Urban parents should take note of the suburbs.
A major theme currently peppering my news feed from across the country is suburban parents being arrested while speaking out at school committee meetings. John DePetro has video of one such man, Jeremy Palmer, at a school committee meeting in the Chariho district. Another parent in that district, Kelly Sullivan, describes the multiracial opposition to trends in that school district on Ocean State Current.
For this post, let’s not get caught up in argument about what these parents are up in arms about. The point is that they’re attending meetings and speaking out against something they perceive as harmful to their children, even as it results in their being taken out of public meetings in handcuffs.
Now turn to Providence, from Steph Machado on WPRI:
Data reviewed by Target 12 shows student absenteeism skyrocketed in Providence during the pandemic, with every single public school in the district reporting an increase in chronic absenteeism, defined as a student missing 10% or more of school days. (That’s 18 days or more in a full school year.)
As of the end of April, 60% of Providence students had been chronically absent this school year, according to the data, which includes both virtual and in-person learners. During the same time period last school year, 37% of students were chronically absent — a number that state leaders had already targeted for improvement when they took control of the district shortly before the pandemic.
High schools saw the highest rates of chronic absence. Mount Pleasant High School topped the list, with 84% of its students chronically absent from September through April, according to the most recently available data. That’s up from 47% during the same time frame last year.
Machado allows activists to bury the data in a hose-spray of excuses. Standard journalistic writing calls for reporters to put the key news first and then widen the loop with details from there. In this case, before getting to the headline data, Machado allows Youth in Action activist Olubunmi Olatunji several paragraphs to promote anecdotes about students’ challenges concentrating in packed apartments and having to work.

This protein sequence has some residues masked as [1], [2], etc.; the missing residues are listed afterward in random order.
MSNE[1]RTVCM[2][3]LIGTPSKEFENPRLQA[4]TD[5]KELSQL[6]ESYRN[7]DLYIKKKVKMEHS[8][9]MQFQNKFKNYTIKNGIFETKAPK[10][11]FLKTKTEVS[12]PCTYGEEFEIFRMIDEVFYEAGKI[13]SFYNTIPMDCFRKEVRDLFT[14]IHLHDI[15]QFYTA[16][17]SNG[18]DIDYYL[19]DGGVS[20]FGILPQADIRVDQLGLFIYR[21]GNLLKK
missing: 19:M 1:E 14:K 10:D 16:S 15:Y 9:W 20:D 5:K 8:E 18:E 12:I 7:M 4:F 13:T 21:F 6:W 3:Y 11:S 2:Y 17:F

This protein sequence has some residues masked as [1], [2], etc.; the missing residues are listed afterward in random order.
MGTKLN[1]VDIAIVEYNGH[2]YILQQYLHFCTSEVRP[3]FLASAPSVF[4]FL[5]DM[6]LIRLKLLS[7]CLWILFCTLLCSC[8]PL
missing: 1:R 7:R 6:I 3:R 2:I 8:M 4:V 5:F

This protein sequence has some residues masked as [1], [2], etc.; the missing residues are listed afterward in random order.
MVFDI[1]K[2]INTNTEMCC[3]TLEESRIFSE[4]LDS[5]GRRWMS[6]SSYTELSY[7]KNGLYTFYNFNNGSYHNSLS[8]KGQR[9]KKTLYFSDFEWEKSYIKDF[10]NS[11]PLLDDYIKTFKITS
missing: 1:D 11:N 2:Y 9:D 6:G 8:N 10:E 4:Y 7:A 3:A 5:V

Those points are all relevant, but search the article for the word “union” — as in “teachers union” — and you won’t find it. Mention of the ongoing contract disputes, with the union fighting changes after a devastating report about school quality in the city two years ago? Nothing. Local and national efforts of teachers unions to keep school lockdowns going as long as possible? Silence.
We do hear from Deputy Superintendent of Learning Khechara Bradford that “attendance didn’t seem as compulsory as it did before,” because the district “wanted everyone to take their health and safety first.”
By all means, let’s talk about the hardship that Gina Raimondo’s shutdown of Rhode Island caused for the people of Rhode Island, but that’s not the whole story. Far from working harder to mitigate the harm to the children under their care, the school district and its teachers union deepened the hole they were falling in.
Where are the parents being arrested at government meetings for speaking out?